Gluten-Free Dining is Here to Stay
Tips for eating out gluten-free
An estimated 1 in 133 people suffer from a wheat, rye, barley and oats intolerance. This gluten intolerance is known as celiac disease. If someone with a gluten-intolerance consumes any of these grains, they suffer a reaction in their small intestines that can lead to cramping, diarrhea and even long-term damage in their intestinal tract. Eating gluten-free is not as simple as it sounds, especially when relying on someone else to prepare your foods.
Years ago, finding a restaurant that had heard the term gluten-free was rare. Nowadays, gluten-free menus have become common at everything from fine dining to fast food chains. While this helps eliminate some stress for individuals who suffer from a gluten intolerance, it does not completely solve the problem. Most often, diners are concerned with the validity that a dish is actually gluten-free. This arises because the United States Food and Drug Administration has failed to issue a final ruling on what constitutes gluten-free.
Going out to eat with a gluten intolerance can be a stressful situation because diners are trusting that the kitchen knows what it is doing when preparing a gluten-free dish. Calling ahead can help diners test the enthusiasm and respect the restaurant has for the dietary need. Try to call earlier in the day when the restaurant is not yet busy and speak with the chef or manager. Upon arriving, ask to speak with your server to explain your food issue. While a gluten intolerance is not an allergy, it is often easier to explain it this way to your server. Let the server know what foods you cannot eat and ask him to describe how foods are prepared and caution the server about cross contamination. Remember to always ask questions; do not assume anything is gluten-free.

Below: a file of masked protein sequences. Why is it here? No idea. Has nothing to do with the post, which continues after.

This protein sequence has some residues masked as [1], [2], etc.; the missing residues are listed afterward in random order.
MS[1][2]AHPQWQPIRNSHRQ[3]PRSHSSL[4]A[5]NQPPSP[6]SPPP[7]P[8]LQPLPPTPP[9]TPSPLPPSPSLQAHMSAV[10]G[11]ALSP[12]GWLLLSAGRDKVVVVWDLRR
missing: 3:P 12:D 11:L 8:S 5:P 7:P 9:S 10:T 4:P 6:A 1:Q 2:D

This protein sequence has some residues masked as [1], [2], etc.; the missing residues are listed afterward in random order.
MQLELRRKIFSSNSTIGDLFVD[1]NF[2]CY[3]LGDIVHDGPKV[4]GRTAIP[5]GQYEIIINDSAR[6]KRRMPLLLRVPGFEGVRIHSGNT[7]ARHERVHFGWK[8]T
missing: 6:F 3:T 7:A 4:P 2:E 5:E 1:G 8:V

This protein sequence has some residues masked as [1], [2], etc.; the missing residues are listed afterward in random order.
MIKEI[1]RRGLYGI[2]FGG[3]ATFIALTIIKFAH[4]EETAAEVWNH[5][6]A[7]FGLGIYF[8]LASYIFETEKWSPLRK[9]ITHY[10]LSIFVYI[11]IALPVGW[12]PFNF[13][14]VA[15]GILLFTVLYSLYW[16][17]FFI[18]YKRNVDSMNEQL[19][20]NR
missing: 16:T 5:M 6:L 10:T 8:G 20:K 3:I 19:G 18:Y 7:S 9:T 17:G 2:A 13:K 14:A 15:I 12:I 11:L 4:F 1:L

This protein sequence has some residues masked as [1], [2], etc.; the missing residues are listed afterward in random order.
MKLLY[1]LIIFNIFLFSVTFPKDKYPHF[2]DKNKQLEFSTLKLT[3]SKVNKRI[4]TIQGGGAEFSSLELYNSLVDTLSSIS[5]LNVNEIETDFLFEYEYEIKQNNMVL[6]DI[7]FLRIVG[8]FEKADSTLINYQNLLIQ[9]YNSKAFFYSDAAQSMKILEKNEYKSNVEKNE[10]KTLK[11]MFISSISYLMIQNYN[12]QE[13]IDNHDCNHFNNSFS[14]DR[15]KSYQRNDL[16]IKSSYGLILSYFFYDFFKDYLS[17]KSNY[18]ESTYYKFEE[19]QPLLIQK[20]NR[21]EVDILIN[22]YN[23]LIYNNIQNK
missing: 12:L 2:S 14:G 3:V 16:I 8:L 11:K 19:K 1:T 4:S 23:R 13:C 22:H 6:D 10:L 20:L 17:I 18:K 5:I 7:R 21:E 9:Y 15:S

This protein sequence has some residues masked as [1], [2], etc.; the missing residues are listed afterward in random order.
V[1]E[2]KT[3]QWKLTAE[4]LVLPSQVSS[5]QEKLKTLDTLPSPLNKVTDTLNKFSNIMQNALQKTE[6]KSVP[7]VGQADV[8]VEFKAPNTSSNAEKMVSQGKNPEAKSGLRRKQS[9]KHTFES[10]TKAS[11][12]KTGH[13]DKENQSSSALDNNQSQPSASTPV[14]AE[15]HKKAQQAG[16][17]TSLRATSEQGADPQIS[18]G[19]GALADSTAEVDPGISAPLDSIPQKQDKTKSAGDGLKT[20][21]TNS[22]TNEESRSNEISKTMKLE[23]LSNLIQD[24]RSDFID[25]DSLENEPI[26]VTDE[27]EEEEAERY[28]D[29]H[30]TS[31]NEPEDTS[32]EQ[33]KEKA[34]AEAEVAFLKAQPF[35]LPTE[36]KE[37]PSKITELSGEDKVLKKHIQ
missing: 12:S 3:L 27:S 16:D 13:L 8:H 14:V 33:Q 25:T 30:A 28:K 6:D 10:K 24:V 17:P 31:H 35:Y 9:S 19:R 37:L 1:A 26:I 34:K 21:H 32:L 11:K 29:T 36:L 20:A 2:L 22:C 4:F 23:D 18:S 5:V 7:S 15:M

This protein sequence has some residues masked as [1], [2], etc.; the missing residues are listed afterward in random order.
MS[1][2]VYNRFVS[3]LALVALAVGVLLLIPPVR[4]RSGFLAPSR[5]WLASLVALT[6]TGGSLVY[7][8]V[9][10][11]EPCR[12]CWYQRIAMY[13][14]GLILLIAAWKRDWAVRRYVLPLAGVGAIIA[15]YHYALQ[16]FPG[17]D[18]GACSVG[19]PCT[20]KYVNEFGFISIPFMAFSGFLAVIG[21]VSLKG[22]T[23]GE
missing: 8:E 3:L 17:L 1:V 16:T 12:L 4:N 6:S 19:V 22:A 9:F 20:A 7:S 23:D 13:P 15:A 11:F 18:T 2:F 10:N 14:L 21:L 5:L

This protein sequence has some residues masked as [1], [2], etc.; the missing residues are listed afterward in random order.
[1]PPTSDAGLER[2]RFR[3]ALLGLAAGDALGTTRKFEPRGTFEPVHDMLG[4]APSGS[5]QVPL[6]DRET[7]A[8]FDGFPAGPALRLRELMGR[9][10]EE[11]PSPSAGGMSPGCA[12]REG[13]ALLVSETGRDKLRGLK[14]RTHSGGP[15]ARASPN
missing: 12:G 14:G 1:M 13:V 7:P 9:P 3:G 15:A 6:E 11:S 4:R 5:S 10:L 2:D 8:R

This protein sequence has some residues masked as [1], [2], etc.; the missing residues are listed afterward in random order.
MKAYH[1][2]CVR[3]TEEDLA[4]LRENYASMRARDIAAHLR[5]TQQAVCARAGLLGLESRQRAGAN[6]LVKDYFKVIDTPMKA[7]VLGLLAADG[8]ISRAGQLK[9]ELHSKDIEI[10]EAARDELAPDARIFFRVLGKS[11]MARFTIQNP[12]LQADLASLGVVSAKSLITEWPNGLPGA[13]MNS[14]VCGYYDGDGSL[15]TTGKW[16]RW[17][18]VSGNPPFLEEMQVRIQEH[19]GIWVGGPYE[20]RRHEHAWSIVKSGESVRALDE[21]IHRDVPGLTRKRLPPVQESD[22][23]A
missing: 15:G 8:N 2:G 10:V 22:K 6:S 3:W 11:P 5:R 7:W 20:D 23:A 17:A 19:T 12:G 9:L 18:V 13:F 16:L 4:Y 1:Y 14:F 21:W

Across the country, numerous restaurants have become gluten friendly. According to various online surveys, a few of the best gluten-free restaurants include P.F. Chang’s, Bonefish Grill, Red Robin and Wendy’s. At Outback Steakhouse, diners can enjoy a gluten-free menu complete with steak, lamb, burgers and seafood. The menu even lists items that should be removed from the traditional menu to ensure the dish is safe and gluten free. Carrabba’s Italian Grill’s gluten-free menu is vast and includes antipastis, salads and entrees. They even offer a gluten-free children’s menu and dessert menu. The menu features bolded suggestions to the diner to ensure that their meal is delivered gluten-free. Chili’s Restaurant updates it’s gluten-free menu monthly to ensure that no ingredients have changed. If you are craving a burger, simply bring your own gluten-free bun and order one of the gluten-free Big Mouth Burgers and top it with your gluten-free bun at the table. A surprising place to enjoy a gluten-free dessert is McDonald’s, whose vanilla soft serve ice cream is gluten free.
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Bobby Fitzgerald is a 20 year restaurant veteran and passionate foodie. He grew up in Washington, D.C. and began working at the legendary Dancing Crab as a teenager. After studying culinary arts and food management at Johnson & Wales University, Bobby was a chef in Napa Valley and spent six years with Houston's Restaurants opening restaurants in five U.S. cities. In 1999 he started his company which today has locations in four states under The White Chocolate Grill and Cinzetti's Italian Market brands, serving 25,000 meals a week in from-scratch kitchens. All-the-while Bobby has dined in more restaurants then most food critics and creating fresh recipe ideas is a big part of his life. Bobby lives in Scottsdale, Arizona with his wife and three children and serves on the Board of Directors of The Arizona Restaurant Association as well as the Phoenix-Metro American Cancer Society. His current projects include Restaurants Against Cancer where Bobby is rallying the restaurant community to support camps for kids with cancer by donating the food and supplies needed to run the camps. Bobby is the author of "The Customer First Manager" available at Amazon.com.
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